The relics are being offered by the French auction house Millon at a sale scheduled for Wednesday in Paris. The auction house did not respond to a request for comment. Mexico's Foreign Relations Department said 95 of the mainly stone and clay statuettes appear to be from Mexican cultures like the Olmec, Teotihuacan and Maya. It said other pieces may be from Colombia.
"It is worth noting that a certain number of the items listed in the catalog could be recently created imitations," the department added. As for the genuine pieces, such sales "encourage looting, illicit trafficking and forgeries," it said. Buying or selling them for private collections "deprives archaeological pieces of the cultural, historic and symbolic essence, and reduces them to mere decorative objects."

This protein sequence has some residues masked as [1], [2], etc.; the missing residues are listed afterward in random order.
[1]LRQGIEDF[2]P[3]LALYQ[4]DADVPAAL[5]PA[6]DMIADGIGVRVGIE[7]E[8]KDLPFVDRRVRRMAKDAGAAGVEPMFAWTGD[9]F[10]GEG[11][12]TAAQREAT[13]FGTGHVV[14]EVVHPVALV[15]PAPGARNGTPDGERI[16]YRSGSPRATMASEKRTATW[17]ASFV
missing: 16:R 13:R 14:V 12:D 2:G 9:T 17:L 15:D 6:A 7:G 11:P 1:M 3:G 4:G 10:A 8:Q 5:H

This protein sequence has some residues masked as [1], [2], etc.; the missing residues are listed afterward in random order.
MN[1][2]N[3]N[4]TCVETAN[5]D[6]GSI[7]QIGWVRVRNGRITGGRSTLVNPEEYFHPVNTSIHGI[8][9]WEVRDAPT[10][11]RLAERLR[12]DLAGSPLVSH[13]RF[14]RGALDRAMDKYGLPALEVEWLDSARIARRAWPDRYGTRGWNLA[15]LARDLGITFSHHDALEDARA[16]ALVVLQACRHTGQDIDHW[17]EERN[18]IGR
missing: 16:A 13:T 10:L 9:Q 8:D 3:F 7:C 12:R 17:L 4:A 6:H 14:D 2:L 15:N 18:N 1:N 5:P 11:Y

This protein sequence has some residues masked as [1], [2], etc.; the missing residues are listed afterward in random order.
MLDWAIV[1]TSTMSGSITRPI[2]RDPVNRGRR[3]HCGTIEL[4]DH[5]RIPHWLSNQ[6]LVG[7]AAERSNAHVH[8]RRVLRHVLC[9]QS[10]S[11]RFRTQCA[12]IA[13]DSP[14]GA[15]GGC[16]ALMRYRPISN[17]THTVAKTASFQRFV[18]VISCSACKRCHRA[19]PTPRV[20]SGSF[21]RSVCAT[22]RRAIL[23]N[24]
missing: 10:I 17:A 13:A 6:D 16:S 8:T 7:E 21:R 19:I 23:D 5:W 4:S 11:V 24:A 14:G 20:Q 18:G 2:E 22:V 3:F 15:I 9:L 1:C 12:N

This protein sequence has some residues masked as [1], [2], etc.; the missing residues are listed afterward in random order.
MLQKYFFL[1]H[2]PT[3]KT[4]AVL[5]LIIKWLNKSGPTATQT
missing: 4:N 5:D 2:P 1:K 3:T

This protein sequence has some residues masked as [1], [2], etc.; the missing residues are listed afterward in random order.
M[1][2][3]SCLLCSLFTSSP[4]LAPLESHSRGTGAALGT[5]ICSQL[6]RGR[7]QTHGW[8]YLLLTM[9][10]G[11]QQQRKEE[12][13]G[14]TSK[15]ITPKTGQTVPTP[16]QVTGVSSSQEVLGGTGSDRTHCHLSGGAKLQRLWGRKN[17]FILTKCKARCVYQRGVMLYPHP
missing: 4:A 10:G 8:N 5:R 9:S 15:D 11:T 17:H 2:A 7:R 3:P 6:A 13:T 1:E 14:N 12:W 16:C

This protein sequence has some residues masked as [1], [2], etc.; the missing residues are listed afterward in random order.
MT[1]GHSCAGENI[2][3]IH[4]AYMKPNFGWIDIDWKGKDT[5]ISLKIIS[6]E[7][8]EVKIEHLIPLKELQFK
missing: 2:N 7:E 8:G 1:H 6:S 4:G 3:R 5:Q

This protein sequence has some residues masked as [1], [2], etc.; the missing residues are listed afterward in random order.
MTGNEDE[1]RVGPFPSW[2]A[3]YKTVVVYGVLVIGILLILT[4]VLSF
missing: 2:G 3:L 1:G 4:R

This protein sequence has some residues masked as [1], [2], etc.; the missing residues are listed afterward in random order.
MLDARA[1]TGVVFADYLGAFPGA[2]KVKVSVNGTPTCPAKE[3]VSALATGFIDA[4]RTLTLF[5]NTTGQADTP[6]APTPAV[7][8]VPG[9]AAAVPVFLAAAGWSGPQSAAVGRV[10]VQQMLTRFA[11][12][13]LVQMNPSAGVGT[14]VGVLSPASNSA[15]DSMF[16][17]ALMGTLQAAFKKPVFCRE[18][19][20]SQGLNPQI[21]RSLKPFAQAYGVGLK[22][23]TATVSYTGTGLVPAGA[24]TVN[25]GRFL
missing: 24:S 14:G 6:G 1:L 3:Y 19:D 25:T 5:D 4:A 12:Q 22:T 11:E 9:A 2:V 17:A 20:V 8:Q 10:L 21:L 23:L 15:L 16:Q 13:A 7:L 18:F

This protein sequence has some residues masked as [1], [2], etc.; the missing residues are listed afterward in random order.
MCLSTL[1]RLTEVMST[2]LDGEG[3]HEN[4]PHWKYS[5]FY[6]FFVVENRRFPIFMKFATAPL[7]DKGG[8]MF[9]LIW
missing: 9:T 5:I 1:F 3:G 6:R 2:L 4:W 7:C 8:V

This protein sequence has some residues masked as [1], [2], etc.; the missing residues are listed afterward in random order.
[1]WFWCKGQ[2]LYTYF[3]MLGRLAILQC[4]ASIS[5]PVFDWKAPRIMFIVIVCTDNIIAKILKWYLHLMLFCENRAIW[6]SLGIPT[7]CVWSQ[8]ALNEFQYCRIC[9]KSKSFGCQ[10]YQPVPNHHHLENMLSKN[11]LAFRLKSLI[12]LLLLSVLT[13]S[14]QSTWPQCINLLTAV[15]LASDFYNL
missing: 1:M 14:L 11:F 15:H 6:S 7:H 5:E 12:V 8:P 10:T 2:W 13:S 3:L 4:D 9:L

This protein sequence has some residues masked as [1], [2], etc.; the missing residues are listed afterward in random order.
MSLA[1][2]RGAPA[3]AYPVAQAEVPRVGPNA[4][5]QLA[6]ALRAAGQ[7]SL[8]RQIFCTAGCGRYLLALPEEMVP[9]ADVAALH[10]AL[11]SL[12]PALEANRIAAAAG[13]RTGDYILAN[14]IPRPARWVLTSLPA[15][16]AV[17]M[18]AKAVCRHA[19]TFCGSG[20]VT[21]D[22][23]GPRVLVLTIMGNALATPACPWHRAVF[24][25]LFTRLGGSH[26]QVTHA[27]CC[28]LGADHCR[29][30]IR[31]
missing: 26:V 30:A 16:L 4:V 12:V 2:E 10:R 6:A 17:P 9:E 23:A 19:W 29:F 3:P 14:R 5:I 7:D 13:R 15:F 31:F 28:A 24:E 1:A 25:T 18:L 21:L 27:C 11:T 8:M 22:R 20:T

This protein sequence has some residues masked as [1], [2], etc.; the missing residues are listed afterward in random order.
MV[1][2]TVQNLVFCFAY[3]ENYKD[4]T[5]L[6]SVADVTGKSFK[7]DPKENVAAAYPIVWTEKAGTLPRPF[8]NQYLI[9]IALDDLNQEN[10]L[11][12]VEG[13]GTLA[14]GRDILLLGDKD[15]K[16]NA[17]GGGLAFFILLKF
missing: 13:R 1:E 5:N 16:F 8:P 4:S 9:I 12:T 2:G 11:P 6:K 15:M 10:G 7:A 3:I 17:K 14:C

The collection includes clay fertility figurines, pottery, jewelry and other items. A French couple, Manichak and Jean Aurance, started the collection in the 1960s. Mexico passed a law in 1972 prohibiting the export of such artifacts. It was unclear if the relics were taken from Mexico before then.
One stone fragment — reportedly a piece of a carved stone column from Guatemala — was removed from the sale by prior agreement.